Examples Of Leading Questions And Five Examples Of Non-Leading Questions Bhagavad Gita Chapter 4 – Part II – Jnana Karma Sanyasa Yoga

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Bhagavad Gita Chapter 4 – Part II – Jnana Karma Sanyasa Yoga

What are the indications that spiritual practices are in progress in an individual?

After consistent spiritual practice one can experience the reduction of likes & dislikes and all negative tendencies, emotions like anger, jealousy, hatred, animosity. The foremost if the elimination of fear leading to an experience of inner peace no matter what happens around that person with a sense of complete fulfillment and contentment on a continuous basis, Such a person is not perturbed at all by any situation or person for that one is not leaning on anything by himself. This can only be experienced. (‘He’ simply means any human without any gender reference).

Explain action and inaction as explained in Chapter 4 of Gita

In Sanskrit, karma is action, akarma is inaction. A realized person sees it differently than an ordinary person.

Karma is of prakriti, everything in this universe including body and mind has to always act due to the three gunas, called sattvic, rajasic or tamasic state throughout their existence. Beings just cannot be without action or else they would only be a corpse.

Whereas akarma is of the ‘presence’ in each body, a witness and its reflection on the intellect gives the inert body & mind the power to act. Atma or the presence animates the body & mind.

Gita gives the example of a moving train when the tree appear to be moving when in reality is stationary. This is seeing karma in akarma, action in inaction, due to the ignorance. Atman is compared to the tree and the body & mind to the train.

Another example would the sun and the moon, which are stationary, appears to be moving, due to the rotation of the earth. We say the sun rises and sets. This is also an example of seeing the karma in akarma, action in inaction.

That’s why when people say ‘I am doing this or that’. This ‘I’ here refers to the body and not the ‘presence’ that activates the inert body and mind, when in fact the real ‘I’, presence or Self, atman is still as a witness. The ignorant mis-identify themselves with the active body and mind. This is an example of seeing karma in akarma, action in inaction.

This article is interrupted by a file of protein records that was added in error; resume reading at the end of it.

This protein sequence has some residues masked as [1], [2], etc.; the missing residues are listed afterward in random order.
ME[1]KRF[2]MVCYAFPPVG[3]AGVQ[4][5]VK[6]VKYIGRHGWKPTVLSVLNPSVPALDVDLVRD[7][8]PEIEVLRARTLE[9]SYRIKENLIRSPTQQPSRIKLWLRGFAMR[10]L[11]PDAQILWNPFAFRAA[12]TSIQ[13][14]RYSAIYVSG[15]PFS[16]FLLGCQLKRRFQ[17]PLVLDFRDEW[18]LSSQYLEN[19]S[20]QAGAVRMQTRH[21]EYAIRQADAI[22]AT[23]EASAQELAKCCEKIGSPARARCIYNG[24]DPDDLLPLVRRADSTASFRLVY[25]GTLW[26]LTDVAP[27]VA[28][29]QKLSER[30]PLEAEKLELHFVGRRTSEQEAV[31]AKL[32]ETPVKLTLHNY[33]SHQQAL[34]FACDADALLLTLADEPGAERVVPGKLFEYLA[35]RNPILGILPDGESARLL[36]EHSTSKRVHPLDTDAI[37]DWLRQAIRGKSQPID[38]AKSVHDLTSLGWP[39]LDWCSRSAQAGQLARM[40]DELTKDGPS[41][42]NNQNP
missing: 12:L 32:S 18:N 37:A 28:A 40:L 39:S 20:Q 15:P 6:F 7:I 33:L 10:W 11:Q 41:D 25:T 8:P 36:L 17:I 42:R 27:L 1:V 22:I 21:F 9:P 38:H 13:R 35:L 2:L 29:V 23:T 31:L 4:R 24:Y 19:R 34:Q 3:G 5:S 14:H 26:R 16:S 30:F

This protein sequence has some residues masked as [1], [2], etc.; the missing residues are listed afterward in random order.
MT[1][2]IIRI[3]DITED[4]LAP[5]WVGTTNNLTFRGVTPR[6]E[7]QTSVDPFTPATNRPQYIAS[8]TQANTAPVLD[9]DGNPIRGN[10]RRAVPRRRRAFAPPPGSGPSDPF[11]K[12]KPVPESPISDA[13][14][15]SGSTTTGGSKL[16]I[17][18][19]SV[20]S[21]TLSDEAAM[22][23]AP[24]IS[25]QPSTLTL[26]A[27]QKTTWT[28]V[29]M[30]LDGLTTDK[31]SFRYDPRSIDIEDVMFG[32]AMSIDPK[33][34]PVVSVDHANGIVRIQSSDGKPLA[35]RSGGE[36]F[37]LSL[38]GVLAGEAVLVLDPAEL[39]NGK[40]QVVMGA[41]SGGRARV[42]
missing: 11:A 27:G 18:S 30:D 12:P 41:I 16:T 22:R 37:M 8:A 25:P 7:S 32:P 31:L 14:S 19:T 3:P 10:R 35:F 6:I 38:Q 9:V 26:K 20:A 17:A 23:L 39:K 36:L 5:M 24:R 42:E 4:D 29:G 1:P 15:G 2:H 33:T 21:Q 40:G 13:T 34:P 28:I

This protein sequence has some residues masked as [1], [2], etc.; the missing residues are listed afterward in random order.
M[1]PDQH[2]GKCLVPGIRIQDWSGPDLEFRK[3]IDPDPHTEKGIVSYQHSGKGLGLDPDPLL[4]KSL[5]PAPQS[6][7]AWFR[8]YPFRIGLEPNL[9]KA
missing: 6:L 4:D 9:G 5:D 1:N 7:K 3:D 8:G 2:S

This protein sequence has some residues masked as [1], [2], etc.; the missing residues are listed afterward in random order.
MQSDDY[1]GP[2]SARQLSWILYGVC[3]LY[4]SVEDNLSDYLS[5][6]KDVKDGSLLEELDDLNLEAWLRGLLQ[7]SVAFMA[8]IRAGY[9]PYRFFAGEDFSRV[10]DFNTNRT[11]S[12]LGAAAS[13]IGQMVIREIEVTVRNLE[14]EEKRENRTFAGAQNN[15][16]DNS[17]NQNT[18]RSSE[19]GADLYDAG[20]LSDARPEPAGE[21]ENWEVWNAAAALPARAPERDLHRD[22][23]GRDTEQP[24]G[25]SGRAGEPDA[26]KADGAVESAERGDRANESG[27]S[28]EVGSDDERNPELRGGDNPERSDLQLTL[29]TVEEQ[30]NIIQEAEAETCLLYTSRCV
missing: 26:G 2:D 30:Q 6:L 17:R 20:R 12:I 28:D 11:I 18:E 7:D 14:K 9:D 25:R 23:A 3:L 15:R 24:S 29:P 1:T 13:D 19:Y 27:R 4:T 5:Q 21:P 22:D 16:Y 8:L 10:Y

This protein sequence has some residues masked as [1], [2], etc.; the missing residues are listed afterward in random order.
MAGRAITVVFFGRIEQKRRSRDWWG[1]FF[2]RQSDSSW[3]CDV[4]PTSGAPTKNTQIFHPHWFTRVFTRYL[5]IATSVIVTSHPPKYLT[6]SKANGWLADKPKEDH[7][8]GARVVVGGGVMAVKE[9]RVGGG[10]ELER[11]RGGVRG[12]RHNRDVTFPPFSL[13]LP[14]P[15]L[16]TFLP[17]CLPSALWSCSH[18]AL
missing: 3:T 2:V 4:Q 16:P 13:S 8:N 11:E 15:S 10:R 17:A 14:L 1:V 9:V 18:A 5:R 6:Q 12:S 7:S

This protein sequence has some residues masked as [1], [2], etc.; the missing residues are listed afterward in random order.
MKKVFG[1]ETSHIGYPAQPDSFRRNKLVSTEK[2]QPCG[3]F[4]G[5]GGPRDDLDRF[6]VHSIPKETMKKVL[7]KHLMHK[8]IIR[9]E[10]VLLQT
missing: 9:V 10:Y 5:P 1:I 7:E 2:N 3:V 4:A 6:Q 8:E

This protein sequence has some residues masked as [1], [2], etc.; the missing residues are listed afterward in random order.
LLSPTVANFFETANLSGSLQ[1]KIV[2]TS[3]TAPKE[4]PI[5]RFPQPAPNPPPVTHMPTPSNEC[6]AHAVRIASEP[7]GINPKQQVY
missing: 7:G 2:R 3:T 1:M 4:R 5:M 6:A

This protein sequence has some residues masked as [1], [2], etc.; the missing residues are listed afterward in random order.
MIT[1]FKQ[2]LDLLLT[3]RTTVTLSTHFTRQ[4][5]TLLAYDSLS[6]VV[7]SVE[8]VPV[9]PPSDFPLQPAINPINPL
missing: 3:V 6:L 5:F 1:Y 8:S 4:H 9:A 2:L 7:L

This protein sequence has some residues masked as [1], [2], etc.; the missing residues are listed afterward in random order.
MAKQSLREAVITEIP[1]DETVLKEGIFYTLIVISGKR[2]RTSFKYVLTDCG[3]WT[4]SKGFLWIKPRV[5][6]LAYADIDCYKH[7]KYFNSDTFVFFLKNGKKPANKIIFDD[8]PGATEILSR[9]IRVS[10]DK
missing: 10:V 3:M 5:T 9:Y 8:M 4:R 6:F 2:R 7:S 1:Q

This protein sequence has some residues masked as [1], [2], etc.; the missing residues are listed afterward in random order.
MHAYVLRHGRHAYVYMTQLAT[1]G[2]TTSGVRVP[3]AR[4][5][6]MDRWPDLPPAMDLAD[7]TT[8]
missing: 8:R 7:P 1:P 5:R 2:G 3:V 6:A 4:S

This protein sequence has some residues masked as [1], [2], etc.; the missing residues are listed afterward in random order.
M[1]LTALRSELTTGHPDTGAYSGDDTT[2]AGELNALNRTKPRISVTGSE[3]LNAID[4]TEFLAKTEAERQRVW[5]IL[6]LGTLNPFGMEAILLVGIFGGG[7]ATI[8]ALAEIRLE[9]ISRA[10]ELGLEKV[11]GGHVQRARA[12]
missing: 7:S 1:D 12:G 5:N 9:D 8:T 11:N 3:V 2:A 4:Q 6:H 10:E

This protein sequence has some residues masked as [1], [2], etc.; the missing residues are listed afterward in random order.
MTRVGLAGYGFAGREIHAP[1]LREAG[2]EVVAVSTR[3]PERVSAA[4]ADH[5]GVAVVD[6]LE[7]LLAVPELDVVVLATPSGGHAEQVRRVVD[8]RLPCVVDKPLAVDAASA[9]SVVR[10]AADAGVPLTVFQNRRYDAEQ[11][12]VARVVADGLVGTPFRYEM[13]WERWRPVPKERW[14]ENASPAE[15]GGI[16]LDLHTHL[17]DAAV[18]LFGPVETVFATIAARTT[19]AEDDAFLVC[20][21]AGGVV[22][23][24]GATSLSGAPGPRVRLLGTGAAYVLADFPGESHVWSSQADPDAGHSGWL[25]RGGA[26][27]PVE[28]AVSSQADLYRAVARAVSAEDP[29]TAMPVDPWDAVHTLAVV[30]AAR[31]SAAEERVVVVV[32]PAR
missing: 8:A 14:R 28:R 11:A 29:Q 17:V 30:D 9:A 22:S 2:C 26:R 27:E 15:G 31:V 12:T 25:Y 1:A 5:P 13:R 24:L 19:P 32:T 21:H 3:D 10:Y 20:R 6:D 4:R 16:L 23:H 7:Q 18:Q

Another example would be seeing a ship in a far of distance as stationary when it is really moving. This is seeing akarma in karma, action in inaction.

We tend to say that the body and mind are resting though the activities are in fact happening all the time. Even when they seem to be at rest, both & mind are still functioning (karmic) and they cannot be without action due to the gunas. This is seeing akarma in karma, inaction in action.

We often say we’re sitting in the living room resting, not doing anything, when in reality there’s a constant movement due to the rotation of the earth. That’s seeing akarma in karma.

Even if one is sitting without acting, as long as the doership & the ego is present

When I travel in a plane from point A to point B, you say, ‘I flew and and I am tired’ this is because of your identification with the body. Your ‘presence’ did not perform anything. The plane was moving. Whatever this body & mind were doing does not affect the atman. This is seeing the karma in akarma, action in inaction.

During the mahabharata war, Sri Krishna is riding the chariot for Arjuna, and presents Gita when Arjuna refuses to fight. Here though Arjuna refuses to fight, he is still in action, agitated. Given a chance he will run away from the warfront or with more guidance he will fight. We can see karma in akarma, action in inaction. Sri Krishna on the contrary is riding, advising and appears to be karmic when in reality we can see Him being calm & composed, a state of akarmic/inaction, for he is not affected by the results of his discourse whether Arjuna listens to him or not.

How does an individual transform with the scriptural studies leading to Self knowledge?

Competition ~ rivalry for supremacy ~ Ex: “I want t be the best’, ‘I want to be the first’ Jealousy ~ resentment against a rival, a person enjoying success or advantage, etc., or against another’s success or advantage itself ~ Ex: “I don’t like see you being better than me’, ‘I don’t like the fact that you are making more money than me, or you live in America while I am in India, or You are happy with your family, while my family is struggling’ Envy ~ a feeling of discontent or covetousness with regard to another’s advantages, success, possessions, etc ~ ” I would like to be as slim as you are or I want to be like you in power, position or authority or I wonder why I can do what you can’.

In competition, one puts forth efforts to come up or keep up or overtake another. A jealous person pulls down the other and an envious person neither makes efforts to go up or try to pull down the successful person. His is a feeling of discontent. These are normal in people.